Self-publishers, take note: While it’s true that you hold an inherent copyright to your work just for the fact that you wrote it, should anyone try to infringe on your copyright you will be best served by registering with the US Copyright Office (www.copyright.gov). That may sound intimidating, but it is actually a fairly straightforward process.
How to Register
Start by going to the US Copyright Office website. The Copyright Office accepts both online and paper applications, and the applications come with easy-to-understand instructions. The filing fee (as of 2015) is $35 for online registration and $85 for hard copy.
In addition to the application and the filing fee, you will be asked to provide a copy of the “deposit” — what the Copyright Office calls the work to be registered. If you file electronically you can send an electronic file or a hard copy of your work; file with paper and you have to send a hard copy. (The Copyright Office prefers online applications, but you are not bound by that.)
When to Register
You can register your book either before or after publication. Although simple, it can be a lengthy process, as getting the certificate can take nearly three months for the electronic application and nearly six months for paper applications. During particularly busy times, those lags can be even longer.
The good news is, unless you have reason to believe you will not be granted copyright, you don’t have to wait until you receive your certificate before publishing the work. The date of registration is the date the office receives the completed application, not the date you receive your certificate. Still, copyright registration is not something you want to let slip through the cracks. I would recommend beginning earlier rather than later.
Upon publication, if you have a print book, submit a hard copy to be held in the Library of Congress.
What Not to Include
When you apply for copyright, you are making a public record. That means anyone can view the information you supply. The Copyright Office website offers this pointed advice:
Personally identifying information, such as your address, telephone number, and email address, that is submitted on the registration application becomes part of the public record. Some information will be viewable in the Copyright Office’s on‑line databases that are available on the Internet. For this reason, you should provide only the information requested. Please do NOT provide any additional personal information that is not requested, such as your social security number or your driver’s license number.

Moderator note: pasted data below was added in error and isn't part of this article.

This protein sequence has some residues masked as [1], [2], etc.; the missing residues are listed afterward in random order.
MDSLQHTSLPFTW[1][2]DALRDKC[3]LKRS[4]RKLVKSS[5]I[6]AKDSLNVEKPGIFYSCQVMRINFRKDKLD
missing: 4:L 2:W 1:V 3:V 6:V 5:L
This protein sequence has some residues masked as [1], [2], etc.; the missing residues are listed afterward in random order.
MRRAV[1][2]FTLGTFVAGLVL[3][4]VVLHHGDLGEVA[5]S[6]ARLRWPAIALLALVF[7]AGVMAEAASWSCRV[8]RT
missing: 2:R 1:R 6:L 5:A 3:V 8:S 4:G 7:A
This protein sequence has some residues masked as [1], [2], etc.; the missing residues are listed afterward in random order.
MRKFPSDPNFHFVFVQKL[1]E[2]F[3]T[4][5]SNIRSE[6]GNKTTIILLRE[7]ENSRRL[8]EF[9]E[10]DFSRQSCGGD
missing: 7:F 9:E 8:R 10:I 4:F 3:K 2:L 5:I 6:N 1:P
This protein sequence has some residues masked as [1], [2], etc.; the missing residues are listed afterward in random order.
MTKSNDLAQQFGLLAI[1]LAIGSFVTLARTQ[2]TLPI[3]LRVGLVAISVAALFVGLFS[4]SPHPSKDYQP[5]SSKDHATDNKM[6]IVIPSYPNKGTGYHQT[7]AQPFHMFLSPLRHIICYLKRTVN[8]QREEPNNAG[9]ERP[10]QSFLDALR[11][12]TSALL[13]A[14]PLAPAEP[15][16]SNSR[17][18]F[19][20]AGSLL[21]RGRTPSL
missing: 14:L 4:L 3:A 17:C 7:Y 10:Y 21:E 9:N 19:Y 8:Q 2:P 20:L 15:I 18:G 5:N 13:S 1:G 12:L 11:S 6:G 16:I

As identity theft is a real problem in this country, heeding this advice only makes sense.
How and Where Your Copyright Notice Should Appear
Your copyright notice belongs on the reverse of the title page in your book. A valid copyright notice includes the word “Copyright” or the symbol “©”; the year of registration; and the copyright holder’s name, in that order: © 2015 Katherine Pickett
Some publishers choose to use both the word and the symbol for copyright as well as the word “by” — Copyright © 2015 by Katherine Pickett — but that is not required.
Pitfall: Preregistration vs. Registration
The Copyright Office provides the option of “preregistration” for works that have not yet been completed. (Important: This is separate from registration of unpublished works.) The fee for preregistration is a whopping $140. I suspect this fee is intended to be a deterrent, as even the Copyright Office notes that preregistration is not helpful for most people. Rather, preregistration is recommended only for those who meet these two criteria:
- You think it is likely someone will infringe on your copyright before the work is made public, and
- The work isn’t finished.
Note also that even if you preregister, you will still need to go through the registration process. Except in extreme circumstances, you will most likely want to register your work rather than preregister it.
Like this blog? Find more advice and insights in Perfect Bound: How to Navigate the Book Publishing Process Like a Pro, available through Hop On Publishing, Amazon.com, Barnes and Noble, Left Bank Books, and other retailers